1.Bask in morning sunshine
Light, especially the sun’s rays, has such a potent effect on our body’s internal clocks that we can actually use it to reset our sleep cycle, research shows. “Bright light in the morning cues the biology of sleep,” by influencing the timing of the body’s production of melatonin, the sleep hormone," says Harvey.
Working out several times a week enhances our overall health and improves sleep . Research by Phyllis Zee, MD., director of the Sleep Disorders Center at Northwestern University finds that early evening exercise three times a week between 5 to 7 PM appears to make people pleasantly tired, contributing to sounder slumber. It may also aid in relaxing after work and shedding the stresses of the day.
3.Limit caffeine, especially in the evening.
The NSF poll found that the average American drinks at least three caffeinated beverages a day, a habit that contributes to sleepless nights.
4.Go off the grid.
One hour before bedtime, dim the lights and sign off from technology use, advises Harvey. The bright light from small and big screens as we surf the Web, watch TV, or check emails stimulates the brain, instead of allowing it to slow down for shuteye. Also turn off the cell phone—and make sure kids do so as well .To help relax, try taking a warm bath before bed. Some studies show that the slight change in body temperature after a bath serves as a natural cue that it’s time to sleep.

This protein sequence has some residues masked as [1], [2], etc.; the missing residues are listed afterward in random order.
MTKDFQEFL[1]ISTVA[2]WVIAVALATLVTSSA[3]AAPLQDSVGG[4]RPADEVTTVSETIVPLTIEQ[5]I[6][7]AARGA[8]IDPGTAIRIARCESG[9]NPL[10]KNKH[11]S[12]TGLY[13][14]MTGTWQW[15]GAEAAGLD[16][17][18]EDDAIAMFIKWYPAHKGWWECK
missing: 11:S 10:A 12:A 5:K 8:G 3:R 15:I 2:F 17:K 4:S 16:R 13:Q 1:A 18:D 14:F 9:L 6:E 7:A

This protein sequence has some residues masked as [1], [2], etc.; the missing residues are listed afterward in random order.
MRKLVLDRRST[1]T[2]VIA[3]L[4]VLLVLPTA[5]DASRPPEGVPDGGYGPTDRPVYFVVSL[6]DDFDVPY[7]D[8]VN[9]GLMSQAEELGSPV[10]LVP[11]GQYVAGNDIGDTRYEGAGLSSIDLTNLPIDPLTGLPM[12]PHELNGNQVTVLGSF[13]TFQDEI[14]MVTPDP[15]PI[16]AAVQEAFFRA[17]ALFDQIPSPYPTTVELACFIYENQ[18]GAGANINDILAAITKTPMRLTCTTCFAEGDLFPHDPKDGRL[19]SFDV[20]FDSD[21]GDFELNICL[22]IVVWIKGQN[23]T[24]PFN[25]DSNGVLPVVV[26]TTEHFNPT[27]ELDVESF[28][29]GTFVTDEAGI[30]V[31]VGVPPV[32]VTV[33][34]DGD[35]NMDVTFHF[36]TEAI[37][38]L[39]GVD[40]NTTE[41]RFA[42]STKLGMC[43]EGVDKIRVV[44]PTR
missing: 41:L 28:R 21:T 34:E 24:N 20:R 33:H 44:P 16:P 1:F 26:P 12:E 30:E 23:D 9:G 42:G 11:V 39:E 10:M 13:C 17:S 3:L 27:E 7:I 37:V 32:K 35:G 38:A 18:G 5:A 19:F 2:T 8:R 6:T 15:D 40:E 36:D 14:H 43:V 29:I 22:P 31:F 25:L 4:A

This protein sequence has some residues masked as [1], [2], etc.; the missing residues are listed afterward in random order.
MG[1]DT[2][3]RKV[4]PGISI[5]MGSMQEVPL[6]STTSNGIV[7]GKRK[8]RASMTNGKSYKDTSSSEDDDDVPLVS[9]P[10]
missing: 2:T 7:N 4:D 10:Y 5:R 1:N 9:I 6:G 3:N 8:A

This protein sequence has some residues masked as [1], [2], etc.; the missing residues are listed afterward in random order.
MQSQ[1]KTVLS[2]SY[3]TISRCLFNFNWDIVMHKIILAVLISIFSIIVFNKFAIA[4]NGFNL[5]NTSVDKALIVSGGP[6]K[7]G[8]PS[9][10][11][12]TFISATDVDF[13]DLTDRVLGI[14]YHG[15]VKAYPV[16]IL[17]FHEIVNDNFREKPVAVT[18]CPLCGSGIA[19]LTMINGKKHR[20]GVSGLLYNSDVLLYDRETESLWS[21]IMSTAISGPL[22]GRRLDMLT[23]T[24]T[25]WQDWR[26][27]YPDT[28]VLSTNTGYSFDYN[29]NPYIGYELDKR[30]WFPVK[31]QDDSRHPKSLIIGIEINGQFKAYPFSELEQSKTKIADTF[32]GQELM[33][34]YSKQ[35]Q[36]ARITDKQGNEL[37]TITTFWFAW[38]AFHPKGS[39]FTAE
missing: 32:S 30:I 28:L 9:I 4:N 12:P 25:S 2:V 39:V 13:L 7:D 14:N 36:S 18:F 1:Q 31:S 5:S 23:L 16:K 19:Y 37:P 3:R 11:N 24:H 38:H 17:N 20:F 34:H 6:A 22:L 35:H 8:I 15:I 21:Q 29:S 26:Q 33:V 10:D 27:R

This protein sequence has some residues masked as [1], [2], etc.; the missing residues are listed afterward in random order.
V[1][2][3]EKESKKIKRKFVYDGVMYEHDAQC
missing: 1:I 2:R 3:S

5.Make bedroom a sanctuary for sleep
Keep your bedroom comfortable cool, which promotes better shuteye than a warm or hot room, and free of any reminders of work, which can make you feel too stressed to relax, explains Harvey.
6.Cover our clock.
One common mistake is keeping alarm clock next to the bed. “We did a five-year research project on clock-watching and found it creates anxiety .Often people will wake up briefly, look at the clock, then fall back asleep, only to wake up an hour later and check the time again. They then conclude that they’ve been lying awake for an hour, giving people the impression that their insomnia is worse than it actually is.”
7.Stick to a regular sleep schedule—even on weekends.
Research shows that consistently arising at about the same time every day is crucial to setting and maintaining a healthy sleep cycle. In fact, it’s even more important physical and mental well-being than what time you go to bed.